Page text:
I really hope that Indifly can take more and more of my time. The goal is to be able to do more of that, but I still have to make a living, so it’s just balancing those things out. I would certainly look at opening or building another lodge. More than any of that, I’m a new dad. I’ve been guiding the last few days, so I haven’t seen much of him. When he wakes up, we’re going to get in the boat, play around, and go fishing. I’m just trying to figure out how to live this life that I want to live and also be present—learn how to be a great father and be able to drag my son around the world.
14 October 2019
Just like Joaquin Phoenix did in the new Joker movie, Saturday Night Live just gave us the origin story of an iconic character. This week on SNL host David Harbour starred in Grouch, a parody skit using the new Joker movie as a template to tell the origin story of Oscar the Grouch from Sesame Street.From ‘Stranger Things’ to ‘Hellboy’, David Harbour is Having a Moment
Harbour plays this version of Oscar, who goes from being a garbage worker to becoming the Grouch we all know (and kinda love) from the famous series. The skit has hilarious appearances from other Sesame Street characters, including Bert and Ernie, who get mugged and stabbed in an alleyway for their rubber duckie, as well as The Count, who is addicted to drugs.
“If everyone calls you trash and everyone treats you like trash, why don’t you just become trash?” Harbour’s Oscar says.
Here’s a look at the skit:
Harbour will next be seen in the Marvel Cinematic Universe as Red Guardian in Black Widow. The film will be released on May 1, check out everything you need to know about the movie and the upcoming MCU films here:MCU: Everything to Know About What Could Be Next for the Marvel Cinematic Universe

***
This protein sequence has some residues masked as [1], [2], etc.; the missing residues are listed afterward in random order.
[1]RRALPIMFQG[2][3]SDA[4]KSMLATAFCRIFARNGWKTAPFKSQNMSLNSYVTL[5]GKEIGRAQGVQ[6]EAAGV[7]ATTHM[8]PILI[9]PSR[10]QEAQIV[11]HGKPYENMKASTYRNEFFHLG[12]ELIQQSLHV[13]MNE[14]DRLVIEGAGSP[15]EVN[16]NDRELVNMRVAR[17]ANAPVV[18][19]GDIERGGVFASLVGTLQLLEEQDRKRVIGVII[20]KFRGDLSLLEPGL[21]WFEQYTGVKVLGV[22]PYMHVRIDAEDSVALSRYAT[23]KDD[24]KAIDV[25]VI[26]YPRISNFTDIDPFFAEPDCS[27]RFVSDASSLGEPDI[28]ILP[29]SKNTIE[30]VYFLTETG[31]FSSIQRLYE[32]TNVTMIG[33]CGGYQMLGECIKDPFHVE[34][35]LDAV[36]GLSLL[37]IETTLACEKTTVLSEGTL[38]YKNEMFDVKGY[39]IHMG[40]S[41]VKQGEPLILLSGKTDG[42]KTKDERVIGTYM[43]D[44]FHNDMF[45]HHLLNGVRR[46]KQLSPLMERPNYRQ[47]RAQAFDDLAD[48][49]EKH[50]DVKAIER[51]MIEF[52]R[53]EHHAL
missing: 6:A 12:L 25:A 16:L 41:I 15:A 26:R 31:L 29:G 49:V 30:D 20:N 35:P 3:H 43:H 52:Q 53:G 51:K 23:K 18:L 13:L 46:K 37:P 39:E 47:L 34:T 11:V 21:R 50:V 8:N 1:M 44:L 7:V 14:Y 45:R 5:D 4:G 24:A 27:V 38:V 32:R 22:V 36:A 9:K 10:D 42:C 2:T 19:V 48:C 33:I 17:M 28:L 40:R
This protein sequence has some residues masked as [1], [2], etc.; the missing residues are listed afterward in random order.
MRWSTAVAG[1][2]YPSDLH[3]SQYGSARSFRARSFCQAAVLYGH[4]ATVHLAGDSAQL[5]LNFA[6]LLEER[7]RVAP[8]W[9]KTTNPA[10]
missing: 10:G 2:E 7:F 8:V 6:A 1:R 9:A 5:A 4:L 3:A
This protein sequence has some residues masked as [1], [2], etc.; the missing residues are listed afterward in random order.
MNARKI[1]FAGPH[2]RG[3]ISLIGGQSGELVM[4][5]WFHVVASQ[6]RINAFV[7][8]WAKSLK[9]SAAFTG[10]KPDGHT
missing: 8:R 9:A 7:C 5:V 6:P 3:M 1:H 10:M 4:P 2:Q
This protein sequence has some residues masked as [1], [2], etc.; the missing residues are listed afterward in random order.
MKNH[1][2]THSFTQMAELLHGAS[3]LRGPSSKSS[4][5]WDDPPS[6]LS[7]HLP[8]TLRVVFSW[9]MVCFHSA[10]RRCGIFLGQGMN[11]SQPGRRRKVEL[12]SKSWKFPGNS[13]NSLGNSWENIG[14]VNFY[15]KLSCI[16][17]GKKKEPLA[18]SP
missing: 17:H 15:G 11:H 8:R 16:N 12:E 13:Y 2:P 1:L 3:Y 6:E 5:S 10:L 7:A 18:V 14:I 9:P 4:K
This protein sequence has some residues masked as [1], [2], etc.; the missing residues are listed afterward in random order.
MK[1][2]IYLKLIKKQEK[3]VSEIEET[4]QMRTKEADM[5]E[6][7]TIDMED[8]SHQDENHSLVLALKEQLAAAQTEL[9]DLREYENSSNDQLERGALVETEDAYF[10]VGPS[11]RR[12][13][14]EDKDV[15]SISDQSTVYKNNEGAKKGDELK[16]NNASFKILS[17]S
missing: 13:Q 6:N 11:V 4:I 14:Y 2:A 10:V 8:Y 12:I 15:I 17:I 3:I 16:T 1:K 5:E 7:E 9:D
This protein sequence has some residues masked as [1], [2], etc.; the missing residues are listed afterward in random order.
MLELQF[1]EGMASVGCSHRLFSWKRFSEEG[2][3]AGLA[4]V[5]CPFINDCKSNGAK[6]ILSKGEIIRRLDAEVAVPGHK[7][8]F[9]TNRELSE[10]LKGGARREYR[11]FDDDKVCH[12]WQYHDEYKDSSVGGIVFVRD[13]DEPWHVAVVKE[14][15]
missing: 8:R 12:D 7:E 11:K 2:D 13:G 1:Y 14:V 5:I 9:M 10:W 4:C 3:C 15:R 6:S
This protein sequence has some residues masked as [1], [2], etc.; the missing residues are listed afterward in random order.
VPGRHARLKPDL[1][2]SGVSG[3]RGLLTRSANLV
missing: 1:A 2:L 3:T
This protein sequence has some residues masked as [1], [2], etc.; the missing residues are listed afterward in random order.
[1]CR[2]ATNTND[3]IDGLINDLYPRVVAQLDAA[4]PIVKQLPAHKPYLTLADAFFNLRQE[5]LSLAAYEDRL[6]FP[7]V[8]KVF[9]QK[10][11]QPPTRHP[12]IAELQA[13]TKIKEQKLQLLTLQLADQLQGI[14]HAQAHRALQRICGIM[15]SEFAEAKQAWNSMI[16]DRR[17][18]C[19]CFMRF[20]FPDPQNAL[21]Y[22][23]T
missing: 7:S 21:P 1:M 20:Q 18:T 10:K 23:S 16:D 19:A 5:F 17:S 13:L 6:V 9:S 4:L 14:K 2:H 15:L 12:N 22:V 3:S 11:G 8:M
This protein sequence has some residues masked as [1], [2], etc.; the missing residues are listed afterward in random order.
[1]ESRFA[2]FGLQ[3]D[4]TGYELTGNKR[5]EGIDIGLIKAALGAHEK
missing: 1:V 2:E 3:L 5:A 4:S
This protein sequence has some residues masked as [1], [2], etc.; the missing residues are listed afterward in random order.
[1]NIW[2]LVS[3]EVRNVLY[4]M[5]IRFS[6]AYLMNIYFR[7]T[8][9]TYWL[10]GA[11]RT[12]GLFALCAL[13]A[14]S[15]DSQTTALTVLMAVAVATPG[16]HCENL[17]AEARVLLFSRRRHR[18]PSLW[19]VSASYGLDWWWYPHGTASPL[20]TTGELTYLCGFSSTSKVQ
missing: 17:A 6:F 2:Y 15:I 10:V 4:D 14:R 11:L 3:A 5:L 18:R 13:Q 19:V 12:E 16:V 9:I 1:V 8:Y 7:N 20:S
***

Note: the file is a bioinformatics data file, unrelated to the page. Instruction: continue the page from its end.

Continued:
14 October 2019Courtesy of Kevin Smith
It’s been 25 years since writer-director Kevin Smith debuted his Silent Bob persona in Clerks. A lot has happened since then: Kevin became a father, he cheated death, and the Marvel superfan assembled his own Avengers-esque crew of memorable characters—called the View Askewniverse—that all return for his latest flick, Jay & Silent Bob Reboot. So is it a reboot or a remake? We’ll let the man himself explain:
Kevin Smith: As you can imagine, this is the weirdest interview I think I've ever done in my life. More unexpected, I guess. I have no muscles and I know nothing about fitness.
M&F: Well, we’re gonna talk about your weight loss in a bit, but first, let’s talk Jay & Silent Bob Reboot (in theaters Oct. 15). There’s a hilarious scene in the new movie where Brodie from Mallrats (Jason Lee) explains to Jay (Jason Mews) and Silent Bob the difference between a reboot and a remake. So what’s the difference?
A reboot is when, you know, a studio takes a property and puts it out there in the hopes of getting your money. But they do it in a way that appeals to you as a fan. Whereas a remake is when a studio doesn't really care how the audience feels about the original. So they just keep the title, f**k up everything else—and ruin both movies in the process. Three years ago, I wanted to make a movie called Jay & Silent Bob Reboot that's going to make fun of remakes and reboots and sequels—while being all three at the same time. It took us a minute to get there because first we have to find money, and then I had a heart attack.
Timing is everything because in waiting to do it, you get Ben Affleck, Matt Damon, Rosario Dawson, Joey Lauren Adams, and a slew of all-stars from your New Jersey-set View Askewniverse. Plus a bunch of amazing cameos by the likes of Joe Manganiello, Chris Jericho, and Chris Hemsworth.
I don't get that cast unless I have the heart attack. If we tried to make the movie three years ago, we probably don’t pull that cast together. But post-heart attack, you call up people and be like, “Hey man, you want to come to New Orleans for two hours to shoot a movie?” And they’d be like, “I don't know, dude, New Orleans is far.” And I'm like, “Bro, you do remember I almost died of a heart attack?” And then they would instantly be like, “All right, I'm coming, I'm coming.” The heart attack was almost like our casting agent!
This thing is one big nostalgia bomb that's meant to go off in your face and heart. And so to have people who were in the original, like, not just Jay & Silent Bob Strike Back, which we're directly sequelizing, but also mini-sequels for Clerks, Mallrats, Chasing Amy, and Dogma, as well…That felt great. Suddenly it became, you know, this View Askewniverse class reunion picture and it came at the right time because I'd almost died. And also it’s the 25th anniversary of Clerks this year. So everything just felt like the timing worked out so sweetly.